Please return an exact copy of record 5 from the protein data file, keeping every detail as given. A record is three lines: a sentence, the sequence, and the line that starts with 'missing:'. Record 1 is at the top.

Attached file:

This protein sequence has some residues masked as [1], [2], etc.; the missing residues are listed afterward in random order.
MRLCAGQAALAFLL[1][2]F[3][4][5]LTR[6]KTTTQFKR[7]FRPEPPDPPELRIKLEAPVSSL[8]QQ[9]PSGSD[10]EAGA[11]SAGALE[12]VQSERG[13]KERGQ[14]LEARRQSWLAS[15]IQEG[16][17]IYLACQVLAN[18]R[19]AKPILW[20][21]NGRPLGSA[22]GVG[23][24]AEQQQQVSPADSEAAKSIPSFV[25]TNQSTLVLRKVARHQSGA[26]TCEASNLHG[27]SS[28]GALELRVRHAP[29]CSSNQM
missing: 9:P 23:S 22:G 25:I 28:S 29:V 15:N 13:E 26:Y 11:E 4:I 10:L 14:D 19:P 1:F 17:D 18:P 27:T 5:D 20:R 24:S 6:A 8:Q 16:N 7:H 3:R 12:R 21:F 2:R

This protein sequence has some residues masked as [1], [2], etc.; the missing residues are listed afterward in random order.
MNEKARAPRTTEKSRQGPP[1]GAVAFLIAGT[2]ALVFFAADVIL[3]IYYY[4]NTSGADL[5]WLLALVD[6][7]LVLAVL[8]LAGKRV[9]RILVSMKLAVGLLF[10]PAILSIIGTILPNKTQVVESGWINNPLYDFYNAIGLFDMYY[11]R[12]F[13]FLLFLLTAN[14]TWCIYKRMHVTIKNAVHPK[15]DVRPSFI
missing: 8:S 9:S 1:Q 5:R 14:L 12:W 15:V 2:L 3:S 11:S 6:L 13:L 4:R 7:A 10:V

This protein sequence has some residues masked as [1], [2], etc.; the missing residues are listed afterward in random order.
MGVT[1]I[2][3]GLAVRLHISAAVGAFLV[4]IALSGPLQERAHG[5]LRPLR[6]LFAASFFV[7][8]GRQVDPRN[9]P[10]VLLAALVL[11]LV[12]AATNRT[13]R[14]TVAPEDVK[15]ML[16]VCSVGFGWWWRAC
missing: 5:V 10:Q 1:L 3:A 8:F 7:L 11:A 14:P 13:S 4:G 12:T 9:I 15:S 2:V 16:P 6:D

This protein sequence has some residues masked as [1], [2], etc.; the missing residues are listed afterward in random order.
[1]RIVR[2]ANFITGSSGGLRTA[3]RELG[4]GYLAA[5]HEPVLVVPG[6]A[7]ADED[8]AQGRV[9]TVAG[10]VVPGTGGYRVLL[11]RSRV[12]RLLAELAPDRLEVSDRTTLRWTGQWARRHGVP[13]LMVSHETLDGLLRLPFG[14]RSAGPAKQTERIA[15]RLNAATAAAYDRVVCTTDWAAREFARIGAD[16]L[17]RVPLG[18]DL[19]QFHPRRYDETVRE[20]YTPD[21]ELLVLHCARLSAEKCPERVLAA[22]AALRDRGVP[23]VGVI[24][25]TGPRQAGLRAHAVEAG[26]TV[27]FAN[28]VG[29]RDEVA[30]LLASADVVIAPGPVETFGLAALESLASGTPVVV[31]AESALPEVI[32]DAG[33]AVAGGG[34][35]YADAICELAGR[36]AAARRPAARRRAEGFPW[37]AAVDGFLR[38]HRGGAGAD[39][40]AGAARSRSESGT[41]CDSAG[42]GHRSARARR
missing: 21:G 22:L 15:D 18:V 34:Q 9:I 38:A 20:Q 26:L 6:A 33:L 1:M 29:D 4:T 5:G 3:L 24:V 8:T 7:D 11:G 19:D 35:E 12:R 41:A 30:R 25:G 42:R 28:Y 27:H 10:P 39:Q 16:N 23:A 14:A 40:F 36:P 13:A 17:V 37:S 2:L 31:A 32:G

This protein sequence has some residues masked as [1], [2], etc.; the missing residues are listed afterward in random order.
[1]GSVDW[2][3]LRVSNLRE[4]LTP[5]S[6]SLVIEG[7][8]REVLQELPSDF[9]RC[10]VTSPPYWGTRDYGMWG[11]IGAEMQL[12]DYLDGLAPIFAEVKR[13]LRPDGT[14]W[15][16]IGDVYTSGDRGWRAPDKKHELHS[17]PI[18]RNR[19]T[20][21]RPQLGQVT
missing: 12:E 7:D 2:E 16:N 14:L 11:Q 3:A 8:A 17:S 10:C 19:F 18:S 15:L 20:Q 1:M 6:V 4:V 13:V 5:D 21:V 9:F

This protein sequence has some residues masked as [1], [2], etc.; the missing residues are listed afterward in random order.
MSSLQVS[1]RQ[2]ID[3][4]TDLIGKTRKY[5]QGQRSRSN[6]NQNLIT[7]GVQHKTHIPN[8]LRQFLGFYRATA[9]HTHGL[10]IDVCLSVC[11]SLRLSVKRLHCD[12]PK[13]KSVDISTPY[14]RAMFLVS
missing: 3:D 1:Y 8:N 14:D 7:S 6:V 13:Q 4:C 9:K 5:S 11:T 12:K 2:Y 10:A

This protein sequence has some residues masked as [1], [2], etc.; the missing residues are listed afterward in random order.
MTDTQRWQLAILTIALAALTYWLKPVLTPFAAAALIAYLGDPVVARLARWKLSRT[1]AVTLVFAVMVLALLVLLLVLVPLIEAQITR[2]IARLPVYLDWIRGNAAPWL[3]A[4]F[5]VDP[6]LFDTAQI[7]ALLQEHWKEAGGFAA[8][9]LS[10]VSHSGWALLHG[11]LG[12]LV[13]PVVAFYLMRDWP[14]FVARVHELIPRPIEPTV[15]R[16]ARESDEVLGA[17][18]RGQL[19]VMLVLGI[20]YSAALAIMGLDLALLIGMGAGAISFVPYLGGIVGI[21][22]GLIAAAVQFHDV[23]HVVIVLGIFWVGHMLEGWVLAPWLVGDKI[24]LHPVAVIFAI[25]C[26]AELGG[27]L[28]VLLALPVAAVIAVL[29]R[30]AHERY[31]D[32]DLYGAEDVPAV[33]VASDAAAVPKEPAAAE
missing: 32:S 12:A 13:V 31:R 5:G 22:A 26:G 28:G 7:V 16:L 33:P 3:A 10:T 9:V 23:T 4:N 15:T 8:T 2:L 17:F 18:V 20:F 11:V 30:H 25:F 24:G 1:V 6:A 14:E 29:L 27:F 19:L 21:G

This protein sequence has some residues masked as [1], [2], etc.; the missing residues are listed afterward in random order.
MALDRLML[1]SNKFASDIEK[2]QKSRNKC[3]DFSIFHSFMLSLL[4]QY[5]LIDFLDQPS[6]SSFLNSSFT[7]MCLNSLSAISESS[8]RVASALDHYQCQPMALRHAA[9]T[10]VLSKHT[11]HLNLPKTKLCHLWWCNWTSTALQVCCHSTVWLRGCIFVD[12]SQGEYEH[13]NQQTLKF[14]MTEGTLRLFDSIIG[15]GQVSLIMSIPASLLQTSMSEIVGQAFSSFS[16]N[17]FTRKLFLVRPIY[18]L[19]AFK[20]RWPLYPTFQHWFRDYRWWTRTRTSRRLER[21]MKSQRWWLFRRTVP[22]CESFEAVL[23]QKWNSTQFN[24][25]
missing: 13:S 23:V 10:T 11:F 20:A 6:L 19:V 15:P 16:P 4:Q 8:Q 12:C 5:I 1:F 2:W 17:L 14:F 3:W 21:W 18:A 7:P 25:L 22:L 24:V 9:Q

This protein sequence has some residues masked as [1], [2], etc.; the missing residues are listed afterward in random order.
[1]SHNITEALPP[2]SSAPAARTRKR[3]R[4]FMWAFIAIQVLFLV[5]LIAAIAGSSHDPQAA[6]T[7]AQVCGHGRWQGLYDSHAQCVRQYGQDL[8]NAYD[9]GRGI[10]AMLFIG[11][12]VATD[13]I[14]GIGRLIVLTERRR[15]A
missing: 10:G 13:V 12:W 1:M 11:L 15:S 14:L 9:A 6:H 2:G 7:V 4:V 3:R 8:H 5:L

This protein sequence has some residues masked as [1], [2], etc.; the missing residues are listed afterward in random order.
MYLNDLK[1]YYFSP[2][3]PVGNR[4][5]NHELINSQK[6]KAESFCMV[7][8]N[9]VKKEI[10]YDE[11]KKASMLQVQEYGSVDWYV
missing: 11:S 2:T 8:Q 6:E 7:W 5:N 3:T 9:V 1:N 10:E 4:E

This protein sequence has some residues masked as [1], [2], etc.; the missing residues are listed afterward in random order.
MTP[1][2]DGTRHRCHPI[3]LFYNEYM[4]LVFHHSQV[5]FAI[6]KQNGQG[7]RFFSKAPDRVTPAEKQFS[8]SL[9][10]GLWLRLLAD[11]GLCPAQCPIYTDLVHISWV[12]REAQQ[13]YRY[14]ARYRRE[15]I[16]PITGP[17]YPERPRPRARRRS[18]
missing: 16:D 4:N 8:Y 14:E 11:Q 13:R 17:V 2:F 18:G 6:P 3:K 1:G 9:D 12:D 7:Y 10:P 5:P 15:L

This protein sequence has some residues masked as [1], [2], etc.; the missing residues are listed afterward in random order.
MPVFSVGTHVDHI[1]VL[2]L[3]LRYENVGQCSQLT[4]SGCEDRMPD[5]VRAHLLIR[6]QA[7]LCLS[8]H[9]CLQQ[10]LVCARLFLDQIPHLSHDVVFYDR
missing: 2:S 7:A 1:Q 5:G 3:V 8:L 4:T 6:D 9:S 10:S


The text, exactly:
This protein sequence has some residues masked as [1], [2], etc.; the missing residues are listed afterward in random order.
[1]GSVDW[2][3]LRVSNLRE[4]LTP[5]S[6]SLVIEG[7][8]REVLQELPSDF[9]RC[10]VTSPPYWGTRDYGMWG[11]IGAEMQL[12]DYLDGLAPIFAEVKR[13]LRPDGT[14]W[15][16]IGDVYTSGDRGWRAPDKKHELHS[17]PI[18]RNR[19]T[20][21]RPQLGQVT
missing: 12:E 7:D 2:E 16:N 14:L 11:Q 3:A 8:A 17:S 10:C 19:F 18:S 15:L 20:Q 1:M 6:V 4:V 13:V 5:D 21:V 9:F